BY: Sasha Gregoire


Schizophrenia is a severe brain disorder where people interperate reality abnormally. This particular disorder requires lifelong treatment because its a chronic condition. People with schizophrenia start loosing the ability to take care of themselves and function normally over a period of time.


Some schizophrenia can be attributed to other mental illnesses, just one symptom cant lead to a schizophrenia diagnosis.

In men the symptoms of schizophrenia typically start around the teens or 20's.

In women the symptoms of schizophrenia typically start around the 20's or 30's.

Its very rare to find children and people over 40 to be diagnosed with this disorder.

signs and symptoms of schizophrenia are divided into three groups: Positive, Negative, and Cognitive

Positive Symptoms:

In schizophrenia positive symptoms reflect a distortion of normal functions

Delusions: These beliefs are not based on reality and usually involve misinterpretation of perception or experience. They are the most common of schizophrenic symptoms.

Hallucinations: this symptom makes you think that you see or hear something that is non-existent, even though hallucinations can be any of the senses, the most common is hearing something that is real among people with schizophrenia.

Thought Disorder: this symptom makes you have difficulty speaking and organizing your thoughts may result in stopping a sentence midway to put meaningless words together, sometimes known as word salad.

Disorganized Behavior: This may show in a number of ways, ranging from childlike silliness to unpredictable agitation.

Negative Symptoms:

Negative symptoms refer to adiminishment or absence of characteristics or normal functions. They may appear months or years before positive symptoms starts showing up.

Loss of interest in everyday activities

Appearing to lack emotion

Reduced ability to plan or carry out activities

Neglect of personal hygiene

Social withdrawl

Loss of modivation

Cognative symptoms:

cognitive symptoms involve problems with thought processes. These symptoms maybe the most disabling in schizophrenia, because they interfere with ablity to perform routine daily tasks. The people with cognitive symptoms may be born with these symptoms, but may worsen when the disorder starts.

Problems with making sense of information

Difficulty paying attention

Memory problems



Schizophrenia is a chronic condition that requires lifelong treatment even when symptoms have subsided. Treatments with medications and psychological therapy can help manage the condition. During crisis periods or times of severe symptoms, hospitalization is necessary to make sure the schizophrenia patient is properly secure with his or her safety, eating properly, and getting a decent night sleep and basic hygiene.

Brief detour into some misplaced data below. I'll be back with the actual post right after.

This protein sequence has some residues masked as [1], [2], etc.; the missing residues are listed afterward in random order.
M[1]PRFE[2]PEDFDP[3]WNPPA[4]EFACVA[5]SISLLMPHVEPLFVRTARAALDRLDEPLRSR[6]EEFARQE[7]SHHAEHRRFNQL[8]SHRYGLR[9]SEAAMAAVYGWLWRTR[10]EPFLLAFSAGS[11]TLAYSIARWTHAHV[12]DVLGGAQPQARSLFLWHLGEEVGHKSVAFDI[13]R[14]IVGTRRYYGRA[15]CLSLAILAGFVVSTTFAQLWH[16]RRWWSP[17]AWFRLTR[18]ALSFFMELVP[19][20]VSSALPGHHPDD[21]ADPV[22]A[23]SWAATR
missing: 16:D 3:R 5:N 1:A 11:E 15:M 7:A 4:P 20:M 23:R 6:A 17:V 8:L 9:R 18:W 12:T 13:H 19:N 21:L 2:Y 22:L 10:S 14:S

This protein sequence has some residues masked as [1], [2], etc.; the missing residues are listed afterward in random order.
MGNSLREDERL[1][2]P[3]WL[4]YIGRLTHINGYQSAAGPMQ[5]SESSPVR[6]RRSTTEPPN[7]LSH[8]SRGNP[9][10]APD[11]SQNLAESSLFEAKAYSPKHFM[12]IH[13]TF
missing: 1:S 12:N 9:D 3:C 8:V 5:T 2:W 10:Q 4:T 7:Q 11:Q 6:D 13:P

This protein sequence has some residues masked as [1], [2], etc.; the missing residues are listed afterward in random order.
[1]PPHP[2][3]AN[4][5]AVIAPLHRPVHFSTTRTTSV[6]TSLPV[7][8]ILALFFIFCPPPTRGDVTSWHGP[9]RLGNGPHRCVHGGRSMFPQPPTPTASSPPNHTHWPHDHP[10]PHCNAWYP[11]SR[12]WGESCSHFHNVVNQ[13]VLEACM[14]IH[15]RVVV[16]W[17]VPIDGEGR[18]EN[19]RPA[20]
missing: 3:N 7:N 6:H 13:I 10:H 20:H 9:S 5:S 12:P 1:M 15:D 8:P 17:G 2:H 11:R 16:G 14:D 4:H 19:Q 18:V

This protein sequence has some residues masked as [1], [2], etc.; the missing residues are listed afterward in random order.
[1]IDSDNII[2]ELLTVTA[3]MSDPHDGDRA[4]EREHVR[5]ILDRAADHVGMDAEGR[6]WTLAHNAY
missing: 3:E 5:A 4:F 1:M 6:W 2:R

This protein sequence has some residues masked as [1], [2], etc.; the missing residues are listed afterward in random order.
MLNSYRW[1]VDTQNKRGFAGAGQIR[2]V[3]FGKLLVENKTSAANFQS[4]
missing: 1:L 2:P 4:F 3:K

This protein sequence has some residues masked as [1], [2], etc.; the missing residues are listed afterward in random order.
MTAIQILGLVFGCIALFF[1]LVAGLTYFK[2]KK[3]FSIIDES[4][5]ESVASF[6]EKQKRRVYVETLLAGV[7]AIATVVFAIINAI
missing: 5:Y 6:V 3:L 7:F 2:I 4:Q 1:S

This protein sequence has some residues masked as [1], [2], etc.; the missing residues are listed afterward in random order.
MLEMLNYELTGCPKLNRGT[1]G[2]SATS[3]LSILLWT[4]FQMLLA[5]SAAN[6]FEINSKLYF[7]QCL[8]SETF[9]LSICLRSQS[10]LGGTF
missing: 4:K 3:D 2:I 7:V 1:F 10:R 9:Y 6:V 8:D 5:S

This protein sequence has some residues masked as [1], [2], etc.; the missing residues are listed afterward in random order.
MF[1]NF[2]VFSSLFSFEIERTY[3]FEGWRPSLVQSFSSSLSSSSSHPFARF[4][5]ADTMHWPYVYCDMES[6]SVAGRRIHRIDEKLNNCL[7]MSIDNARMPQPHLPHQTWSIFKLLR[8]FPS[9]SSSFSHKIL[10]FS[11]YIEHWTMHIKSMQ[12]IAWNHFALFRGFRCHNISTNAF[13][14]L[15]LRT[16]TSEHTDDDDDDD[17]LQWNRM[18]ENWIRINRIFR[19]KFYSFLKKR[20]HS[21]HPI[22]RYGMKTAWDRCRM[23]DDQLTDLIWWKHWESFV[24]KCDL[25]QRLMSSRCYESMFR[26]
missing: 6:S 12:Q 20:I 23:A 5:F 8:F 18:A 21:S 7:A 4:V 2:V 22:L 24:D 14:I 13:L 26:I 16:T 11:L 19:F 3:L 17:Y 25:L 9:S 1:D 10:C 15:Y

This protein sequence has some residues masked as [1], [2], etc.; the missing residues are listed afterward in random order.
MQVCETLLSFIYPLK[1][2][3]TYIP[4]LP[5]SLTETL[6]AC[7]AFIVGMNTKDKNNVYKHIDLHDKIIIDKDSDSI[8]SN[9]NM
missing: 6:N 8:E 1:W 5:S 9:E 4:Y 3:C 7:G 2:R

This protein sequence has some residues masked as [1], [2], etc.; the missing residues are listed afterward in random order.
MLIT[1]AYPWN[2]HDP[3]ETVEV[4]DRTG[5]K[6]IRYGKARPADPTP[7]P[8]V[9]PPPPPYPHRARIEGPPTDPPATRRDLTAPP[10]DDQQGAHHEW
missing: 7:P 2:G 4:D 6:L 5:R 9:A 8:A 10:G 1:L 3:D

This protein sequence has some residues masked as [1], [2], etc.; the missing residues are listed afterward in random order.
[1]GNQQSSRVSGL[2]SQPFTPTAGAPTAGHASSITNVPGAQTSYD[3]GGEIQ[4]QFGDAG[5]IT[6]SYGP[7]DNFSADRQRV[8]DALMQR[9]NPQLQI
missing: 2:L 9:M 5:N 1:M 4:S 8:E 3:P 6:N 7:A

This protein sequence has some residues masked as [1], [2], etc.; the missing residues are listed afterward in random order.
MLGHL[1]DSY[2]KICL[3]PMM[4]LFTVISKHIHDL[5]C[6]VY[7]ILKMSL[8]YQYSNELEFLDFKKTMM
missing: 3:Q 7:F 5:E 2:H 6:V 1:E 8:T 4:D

Psychosocial Treatment

Although medications are the most used treatment for schizophrenia patients but once psychosis recedes psychosocial treatments are also very important to have.

Social skills training: This focuses on improving communication and social interactions.

Family Therapy: This provides support and education for what they want to know about the disorder to the families dealiong with schizophrenia.

Vacational Rehabilitation and Supported Employment: This focuses on helping people with schizophrenia find and keep sterdy jobs.

Individual Therapy: Learning to cope with stress and identify early warning signs of relapse and can help with schizophrenia manage their illness.


Medications are the cornerstone of schizophrenia, but since the medications for this disorder can cause serious and rare side effects. Sometimes the people taking the medication may be reluctant to take them.

Antipsychotic medications are the most used or percribed to treat people with schizophrenia. They're thought to control symptoms by effecting the brain neurotransmitters dopamine and seronin. A persons willingness to cooperate with treatment may affect medication choice. Someone who is uncooperate may need to be given injections instead of taking the normal pills.

How the Disorder Affects their Daily life/ living activities:

Left untreated schizophrenia can result in severe emotional, behavioral, and health problems, as well as financial and legal problems that effect every area of life.


Self-destructive behavior


Abuse of alcohal, drugs and percription medication



Family Conflicts

Inability to work or attend school

Health problems from the medication they are taking

Being a victim or peretrator of violent crime

Heart disease, often resulted in heavy smoking

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